Memories made with horses

By Mark Pietrowski

It takes a special kind of person to continue riding horses after getting double-kicked and sent to the hospital by one – but Britta Eriksen is that type of equestrian.

Eriksen, a sophomore French translation major, worked in the mountains of Wyoming last summer and gave guided tours on horseback.

“I would take guests on one- to two-hour tours and meal rides telling them different facts about the Snake River, the Teton Mountain Range and native plants and animals,” Eriksen said. “I had to learn all of that information myself in three days, so I was nervous the first few rides I took out by myself.”

Tariq Khan, a junior French language and literature major who worked alongside Eriksen, said the adventure was spiritual.

“The experience brought us closer together; we now have an experience outside of school that you normally don’t get to have with friends from college,” Khan said. “She is a loyal friend and is not afraid to speak her mind.”

Eriksen had a unique bond with her four-legged friend.

“The horse I rode last summer named Jersey was a 16-some hands, 2-year-old draft mutt and only had someone on her once,” Eriksen said. “I had to teach her all of the leg and rein signals, but it was fun because we bonded that way.”

Wild horses aren’t always easy to bond with – Eriksen once had a not–too-pleasant experience with a Bronco.

“I’ve been on one Bronco and tore my calf muscle [as a result of it],” she said.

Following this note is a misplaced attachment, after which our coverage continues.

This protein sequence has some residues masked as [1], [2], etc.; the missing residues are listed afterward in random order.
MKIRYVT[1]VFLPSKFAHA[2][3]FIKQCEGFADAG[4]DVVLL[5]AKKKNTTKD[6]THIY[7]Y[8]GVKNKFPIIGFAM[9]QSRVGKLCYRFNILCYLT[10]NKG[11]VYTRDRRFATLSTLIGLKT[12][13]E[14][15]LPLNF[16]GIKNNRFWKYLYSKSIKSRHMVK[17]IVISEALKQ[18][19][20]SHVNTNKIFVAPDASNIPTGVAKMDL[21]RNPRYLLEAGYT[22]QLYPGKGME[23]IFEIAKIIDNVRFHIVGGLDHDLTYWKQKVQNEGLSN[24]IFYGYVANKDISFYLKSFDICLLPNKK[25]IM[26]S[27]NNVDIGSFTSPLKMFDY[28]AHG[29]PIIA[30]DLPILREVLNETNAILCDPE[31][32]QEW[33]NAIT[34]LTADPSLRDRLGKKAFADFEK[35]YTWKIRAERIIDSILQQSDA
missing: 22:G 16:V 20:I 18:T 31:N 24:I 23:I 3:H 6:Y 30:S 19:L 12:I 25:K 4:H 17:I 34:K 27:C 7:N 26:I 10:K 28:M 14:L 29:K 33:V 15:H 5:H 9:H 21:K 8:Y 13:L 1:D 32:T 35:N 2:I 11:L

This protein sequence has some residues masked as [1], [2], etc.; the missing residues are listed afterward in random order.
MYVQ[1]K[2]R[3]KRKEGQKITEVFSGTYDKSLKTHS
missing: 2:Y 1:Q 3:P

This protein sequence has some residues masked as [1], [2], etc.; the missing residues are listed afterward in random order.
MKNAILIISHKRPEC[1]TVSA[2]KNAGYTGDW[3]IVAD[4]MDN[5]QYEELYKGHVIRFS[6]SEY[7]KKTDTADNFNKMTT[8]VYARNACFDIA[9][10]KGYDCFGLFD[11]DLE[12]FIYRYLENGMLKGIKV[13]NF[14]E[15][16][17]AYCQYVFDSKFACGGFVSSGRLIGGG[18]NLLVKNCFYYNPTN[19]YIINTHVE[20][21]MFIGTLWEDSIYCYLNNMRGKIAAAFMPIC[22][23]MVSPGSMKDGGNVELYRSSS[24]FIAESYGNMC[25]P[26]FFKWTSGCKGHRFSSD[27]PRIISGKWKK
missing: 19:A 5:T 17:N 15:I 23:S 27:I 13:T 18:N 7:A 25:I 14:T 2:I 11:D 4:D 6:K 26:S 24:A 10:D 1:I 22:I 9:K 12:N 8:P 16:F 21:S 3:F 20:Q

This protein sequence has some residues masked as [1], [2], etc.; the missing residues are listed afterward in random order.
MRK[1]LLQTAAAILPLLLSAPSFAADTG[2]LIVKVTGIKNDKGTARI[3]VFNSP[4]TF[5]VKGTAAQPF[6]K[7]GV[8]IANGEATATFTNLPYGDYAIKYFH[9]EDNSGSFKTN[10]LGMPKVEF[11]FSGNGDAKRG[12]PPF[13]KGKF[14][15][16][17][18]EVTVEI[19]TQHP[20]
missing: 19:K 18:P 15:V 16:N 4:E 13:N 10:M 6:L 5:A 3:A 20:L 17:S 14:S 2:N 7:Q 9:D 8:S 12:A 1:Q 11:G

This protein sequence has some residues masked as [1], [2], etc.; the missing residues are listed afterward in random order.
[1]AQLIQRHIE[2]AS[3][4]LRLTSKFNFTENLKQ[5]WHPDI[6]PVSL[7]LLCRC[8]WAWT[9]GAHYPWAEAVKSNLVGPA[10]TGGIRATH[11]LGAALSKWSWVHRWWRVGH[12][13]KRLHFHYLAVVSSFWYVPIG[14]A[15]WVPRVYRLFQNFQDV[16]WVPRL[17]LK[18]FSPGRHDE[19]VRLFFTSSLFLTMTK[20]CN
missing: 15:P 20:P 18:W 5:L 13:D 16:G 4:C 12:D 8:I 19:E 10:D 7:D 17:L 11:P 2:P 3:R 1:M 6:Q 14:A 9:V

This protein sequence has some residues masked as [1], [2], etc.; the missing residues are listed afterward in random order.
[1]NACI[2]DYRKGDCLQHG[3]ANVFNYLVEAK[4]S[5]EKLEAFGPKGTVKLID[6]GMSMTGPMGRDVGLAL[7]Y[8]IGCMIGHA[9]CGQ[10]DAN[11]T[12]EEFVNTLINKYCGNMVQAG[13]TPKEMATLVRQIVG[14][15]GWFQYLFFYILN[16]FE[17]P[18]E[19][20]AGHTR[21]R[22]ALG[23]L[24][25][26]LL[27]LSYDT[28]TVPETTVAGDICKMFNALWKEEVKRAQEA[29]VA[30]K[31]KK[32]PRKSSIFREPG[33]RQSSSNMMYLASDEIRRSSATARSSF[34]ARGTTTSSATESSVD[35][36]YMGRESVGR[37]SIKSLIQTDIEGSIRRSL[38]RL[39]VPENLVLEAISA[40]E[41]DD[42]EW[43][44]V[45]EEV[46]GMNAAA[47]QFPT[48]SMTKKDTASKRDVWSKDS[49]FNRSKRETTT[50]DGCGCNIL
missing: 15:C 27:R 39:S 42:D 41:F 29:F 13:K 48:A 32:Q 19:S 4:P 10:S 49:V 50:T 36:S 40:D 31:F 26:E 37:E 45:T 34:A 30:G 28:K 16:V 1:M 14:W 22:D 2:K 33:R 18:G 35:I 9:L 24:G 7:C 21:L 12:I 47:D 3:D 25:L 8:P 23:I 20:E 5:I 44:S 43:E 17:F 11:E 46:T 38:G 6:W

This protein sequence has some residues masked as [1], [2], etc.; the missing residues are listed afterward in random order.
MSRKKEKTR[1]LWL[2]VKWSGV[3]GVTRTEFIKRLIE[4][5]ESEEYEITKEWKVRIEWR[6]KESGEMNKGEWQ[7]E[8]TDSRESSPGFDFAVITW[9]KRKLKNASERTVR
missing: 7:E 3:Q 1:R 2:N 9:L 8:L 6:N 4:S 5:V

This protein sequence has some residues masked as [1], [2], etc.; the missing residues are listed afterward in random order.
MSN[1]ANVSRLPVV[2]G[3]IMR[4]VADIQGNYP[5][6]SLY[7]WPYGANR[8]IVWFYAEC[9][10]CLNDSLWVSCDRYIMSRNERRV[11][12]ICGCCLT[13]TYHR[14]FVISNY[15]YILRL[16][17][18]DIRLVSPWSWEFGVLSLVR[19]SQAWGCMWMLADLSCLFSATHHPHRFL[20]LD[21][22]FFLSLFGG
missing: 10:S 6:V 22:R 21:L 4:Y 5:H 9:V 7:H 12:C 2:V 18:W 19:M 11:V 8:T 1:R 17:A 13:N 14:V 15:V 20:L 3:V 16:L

Eriksen said she knew she was really out in the middle of nowhere during the summer due to the lack of television.

“I found out that Ronald Reagan died a week after the fact when I noticed that the flags were at half staff,” she said.

Eriksen also once received news that a tourist had been eaten by a grizzly bear about two miles from where she was staying. The news did not strike fear in Eriksen, however, she blamed the incident on the tourist not following rules that would ensure his or her own protection.

“Tourists that get hurt or killed usually don’t follow the rules and don’t have the necessary experience to go out by themselves,” she said. “They usually don’t have a guide with them to help out either.”

Looking back on her summer work in Wyoming, Eriksen said her stint in the hospital after the aforementioned double-kick is something that she can now laugh about. Rhe amount of work was not so hilarious.

“The 14-hour shifts, six days a week were pretty tiresome sometimes, and our boss was really hard on us,” she said. “We would get punished for being five minutes late to work by having to do insane things, like walk two miles in the blazing sun along the dinner trail piling rocks so she would know we had been there.”